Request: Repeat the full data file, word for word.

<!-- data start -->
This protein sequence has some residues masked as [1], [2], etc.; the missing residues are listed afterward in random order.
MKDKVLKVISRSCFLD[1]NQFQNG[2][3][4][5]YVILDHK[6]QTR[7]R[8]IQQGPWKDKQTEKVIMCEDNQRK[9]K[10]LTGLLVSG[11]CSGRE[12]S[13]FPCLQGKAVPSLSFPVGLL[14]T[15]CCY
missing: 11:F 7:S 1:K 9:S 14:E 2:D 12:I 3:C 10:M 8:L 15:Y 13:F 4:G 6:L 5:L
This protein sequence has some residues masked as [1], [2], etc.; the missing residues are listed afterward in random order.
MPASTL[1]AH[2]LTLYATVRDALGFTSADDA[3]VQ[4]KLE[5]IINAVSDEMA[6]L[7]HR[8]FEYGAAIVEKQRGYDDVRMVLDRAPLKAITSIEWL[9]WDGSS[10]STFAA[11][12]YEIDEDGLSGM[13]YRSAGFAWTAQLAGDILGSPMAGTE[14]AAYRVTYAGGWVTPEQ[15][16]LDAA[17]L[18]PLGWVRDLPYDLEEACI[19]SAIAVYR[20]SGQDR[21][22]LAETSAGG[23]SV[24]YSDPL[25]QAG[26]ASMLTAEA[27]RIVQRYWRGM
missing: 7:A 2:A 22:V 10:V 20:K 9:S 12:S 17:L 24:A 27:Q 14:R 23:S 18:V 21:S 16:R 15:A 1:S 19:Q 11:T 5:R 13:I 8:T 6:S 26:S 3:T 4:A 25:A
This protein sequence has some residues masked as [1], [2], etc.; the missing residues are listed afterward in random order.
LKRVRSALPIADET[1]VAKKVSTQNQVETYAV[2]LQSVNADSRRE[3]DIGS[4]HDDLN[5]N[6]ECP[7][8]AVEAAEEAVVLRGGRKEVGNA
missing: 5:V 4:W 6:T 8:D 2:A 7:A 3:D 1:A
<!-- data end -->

This protein sequence has some residues masked as [1], [2], etc.; the missing residues are listed afterward in random order.
MKDKVLKVISRSCFLD[1]NQFQNG[2][3][4][5]YVILDHK[6]QTR[7]R[8]IQQGPWKDKQTEKVIMCEDNQRK[9]K[10]LTGLLVSG[11]CSGRE[12]S[13]FPCLQGKAVPSLSFPVGLL[14]T[15]CCY
missing: 11:F 7:S 1:K 9:S 14:E 2:D 12:I 3:C 10:M 8:L 15:Y 13:F 4:G 6:L 5:L
This protein sequence has some residues masked as [1], [2], etc.; the missing residues are listed afterward in random order.
MPASTL[1]AH[2]LTLYATVRDALGFTSADDA[3]VQ[4]KLE[5]IINAVSDEMA[6]L[7]HR[8]FEYGAAIVEKQRGYDDVRMVLDRAPLKAITSIEWL[9]WDGSS[10]STFAA[11][12]YEIDEDGLSGM[13]YRSAGFAWTAQLAGDILGSPMAGTE[14]AAYRVTYAGGWVTPEQ[15][16]LDAA[17]L[18]PLGWVRDLPYDLEEACI[19]SAIAVYR[20]SGQDR[21][22]LAETSAGG[23]SV[24]YSDPL[25]QAG[26]ASMLTAEA[27]RIVQRYWRGM
missing: 7:A 2:A 22:V 10:V 20:K 9:S 12:S 17:L 24:A 27:Q 14:R 23:S 18:V 21:S 16:R 15:A 1:S 19:Q 11:T 5:R 13:I 8:T 6:S 26:S 3:T 4:A 25:A
This protein sequence has some residues masked as [1], [2], etc.; the missing residues are listed afterward in random order.
LKRVRSALPIADET[1]VAKKVSTQNQVETYAV[2]LQSVNADSRRE[3]DIGS[4]HDDLN[5]N[6]ECP[7][8]AVEAAEEAVVLRGGRKEVGNA
missing: 5:V 4:W 6:T 8:D 2:A 7:A 3:D 1:A